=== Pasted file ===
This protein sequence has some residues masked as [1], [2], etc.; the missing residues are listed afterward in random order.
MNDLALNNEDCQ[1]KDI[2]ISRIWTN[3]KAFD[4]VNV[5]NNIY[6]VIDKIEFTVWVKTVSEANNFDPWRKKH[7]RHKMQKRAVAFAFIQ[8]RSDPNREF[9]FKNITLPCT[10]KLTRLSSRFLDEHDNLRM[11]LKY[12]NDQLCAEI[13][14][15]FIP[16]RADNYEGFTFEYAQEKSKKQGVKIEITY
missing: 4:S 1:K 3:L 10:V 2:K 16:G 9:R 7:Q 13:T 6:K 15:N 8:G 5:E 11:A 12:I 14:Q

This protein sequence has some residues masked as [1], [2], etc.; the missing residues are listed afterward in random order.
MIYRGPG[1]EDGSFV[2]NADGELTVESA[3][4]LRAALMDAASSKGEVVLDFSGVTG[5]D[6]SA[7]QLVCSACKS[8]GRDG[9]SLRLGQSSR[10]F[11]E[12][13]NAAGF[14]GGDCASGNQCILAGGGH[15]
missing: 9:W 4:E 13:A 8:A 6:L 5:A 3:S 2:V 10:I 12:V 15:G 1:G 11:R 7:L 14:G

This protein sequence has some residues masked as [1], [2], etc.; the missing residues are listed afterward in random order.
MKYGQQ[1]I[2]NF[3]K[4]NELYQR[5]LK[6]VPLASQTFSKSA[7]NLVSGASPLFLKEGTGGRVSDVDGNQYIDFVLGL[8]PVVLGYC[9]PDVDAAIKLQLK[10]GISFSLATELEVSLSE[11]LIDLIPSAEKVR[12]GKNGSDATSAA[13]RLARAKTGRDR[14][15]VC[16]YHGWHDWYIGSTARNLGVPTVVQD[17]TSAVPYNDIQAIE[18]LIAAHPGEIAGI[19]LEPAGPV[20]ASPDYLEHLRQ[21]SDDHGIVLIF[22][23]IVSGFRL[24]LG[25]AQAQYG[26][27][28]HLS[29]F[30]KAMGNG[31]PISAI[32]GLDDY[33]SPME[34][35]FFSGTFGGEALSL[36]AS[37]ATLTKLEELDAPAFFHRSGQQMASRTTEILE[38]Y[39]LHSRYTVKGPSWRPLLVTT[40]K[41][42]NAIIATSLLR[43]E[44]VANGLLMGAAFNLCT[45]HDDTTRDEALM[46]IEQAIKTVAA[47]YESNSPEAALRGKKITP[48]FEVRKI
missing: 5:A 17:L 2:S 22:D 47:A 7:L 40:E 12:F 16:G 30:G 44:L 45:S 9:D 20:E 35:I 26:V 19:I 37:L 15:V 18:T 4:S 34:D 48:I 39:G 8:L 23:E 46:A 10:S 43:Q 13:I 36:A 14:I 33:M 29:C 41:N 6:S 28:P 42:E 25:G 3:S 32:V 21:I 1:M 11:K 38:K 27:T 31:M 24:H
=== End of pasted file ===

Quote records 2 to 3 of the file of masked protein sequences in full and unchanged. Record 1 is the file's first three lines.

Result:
This protein sequence has some residues masked as [1], [2], etc.; the missing residues are listed afterward in random order.
MIYRGPG[1]EDGSFV[2]NADGELTVESA[3][4]LRAALMDAASSKGEVVLDFSGVTG[5]D[6]SA[7]QLVCSACKS[8]GRDG[9]SLRLGQSSR[10]F[11]E[12][13]NAAGF[14]GGDCASGNQCILAGGGH[15]
missing: 9:W 4:E 13:A 8:A 6:L 5:A 3:S 2:V 10:I 12:V 15:G 1:G 11:R 7:L 14:G

This protein sequence has some residues masked as [1], [2], etc.; the missing residues are listed afterward in random order.
MKYGQQ[1]I[2]NF[3]K[4]NELYQR[5]LK[6]VPLASQTFSKSA[7]NLVSGASPLFLKEGTGGRVSDVDGNQYIDFVLGL[8]PVVLGYC[9]PDVDAAIKLQLK[10]GISFSLATELEVSLSE[11]LIDLIPSAEKVR[12]GKNGSDATSAA[13]RLARAKTGRDR[14][15]VC[16]YHGWHDWYIGSTARNLGVPTVVQD[17]TSAVPYNDIQAIE[18]LIAAHPGEIAGI[19]LEPAGPV[20]ASPDYLEHLRQ[21]SDDHGIVLIF[22][23]IVSGFRL[24]LG[25]AQAQYG[26][27][28]HLS[29]F[30]KAMGNG[31]PISAI[32]GLDDY[33]SPME[34][35]FFSGTFGGEALSL[36]AS[37]ATLTKLEELDAPAFFHRSGQQMASRTTEILE[38]Y[39]LHSRYTVKGPSWRPLLVTT[40]K[41][42]NAIIATSLLR[43]E[44]VANGLLMGAAFNLCT[45]HDDTTRDEALM[46]IEQAIKTVAA[47]YESNSPEAALRGKKITP[48]FEVRKI
missing: 5:A 17:L 2:S 22:D 47:A 7:L 40:E 12:F 16:G 30:G 44:L 45:S 9:D 20:E 35:I 26:V 19:I 37:L 15:V 18:T 4:S 34:D 48:I 39:G 8:L 23:E 46:A 10:S 43:Q 13:I 36:A 14:I 33:M 29:C 41:N 6:S 28:P 42:E 25:G 3:S 32:V 21:I 1:M 11:K 38:K 27:T 31:M 24:H